Employer Branding – Are management consultancies now becoming Love Brands?
July 22, 2020
Despite the global pandemic McKinsey is planning to hire 850 new employees, BCG 800. Hence the #ConsultantForConsultants Susanne Mathony is wondering in her bi-weekly column for @Consulting.de:
Will top talents continue to knock down the doors of the big consulting firms? And how does employer branding need to look like after COVID19 in order to win this demanding target group?
It is impressive already! BCG Germany boss Matthias Tauber communicates that despite COVID19 he wants to hire 800 new colleagues this year – two thirds of them consultants. This would be more than ever before.
Industry leader McKinsey is also sticking to its plans. 850 new hires, including around 600 consultants, are to come on board in 2020, as announced by Cornelius Baur in the Handelblatt.
Bain & Company is looking for 250 new employees with a focus on digital transformation and new forms of leadership.
While numerous companies are struggling to survive, one industry is obviously flourishing – that of management consulting. The current business climate index of the BDU bears witness to this. It attests: Consulting firms are in a much better mood than in previous months.
Now one could think:
Recruiting – and thus employer branding – has never been easier than now. After all, there are hiring freezes or job cuts in many industrie. Hence there should tons of young, “willing” applicants.
In addition, according to BDU, around two thirds of
consulting firms are convinced that remote projects with clients will
increase strongly or very strongly. Where some applicants
previously shied away from the massive travel burden of consulting, the
#nextnormal home office is now attracting them.
During the lockdown, virtual project work has proven its worth. The Tumi cases stay at home. MS Teams instead of Miles & More. Walter Sinn, head of Bain in Germany, expects “an enormous learning curve”. In his byliner “Rules, tools and fools“, he estimates that 30 to 50% of the travel volume could become superfluous.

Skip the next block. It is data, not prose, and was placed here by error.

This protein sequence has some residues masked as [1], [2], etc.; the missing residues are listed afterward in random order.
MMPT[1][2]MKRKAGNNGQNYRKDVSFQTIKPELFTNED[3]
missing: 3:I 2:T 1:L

So, at first glance, this is great news: Many job openings and a better work-life balance. In theory, the trend could continue. Pre-COVID19, more than 700,000 students worldwide did apply for an internship or a full-time position in a consulting firm every year. Since the offer quotas are well below 10%, more and more specialists like PrepLounge are springing up out of the ground. They provide comprehensive preparation for interview sessions and assessments by top-tier consultants.
Is the calculation working out? Are top talent consultancies still knocking down the doors?
Partly, I suppose, but not in a big way.
If you take a look at the employer ranking 2020,
for which Universum surveyed 47,000 students of various disciplines
every year, consultants and auditors may have potential for optimization
in personnel marketing.
Nine percent of the business students named McKinsey as their ideal employer. In the ranking, this puts the company in tenth place. BCG takes 20th place.
In Talkwater’s global “Brand Love Story 2020” ranking, consultants are completely absent from the 800 Love Brands analysed. In Germany Mercedes and Nivea lead the ranking; globally Lego, Four Seasons Hotels and Singapore Airlines.
Customers pay high prices for Love Brands, make unpaid advertising in their peer groups and share their enthusiasm in the social media. The high loyalty of their community makes Love Brands significantly more crisis resistant.
To put it pointedly:
For many new joiners consulting is not a passion – and therefore not a Love Brand – but primarily the springboard to a subsequent corporate career.
Knowing all this, now the question:
How can you still make convincing employer branding?
How do you prove yourself as an employer brand?
Which relevant content do you use with emotional power to differentiate yourself from the competition?
In addition to quite classic marketing tools such as recruiting fairs, career events, PR and the focus on purpose – the communication of meaning – I see exciting things in the social media and digital sector, especially under the restrictions of COVID19, but also thereafter.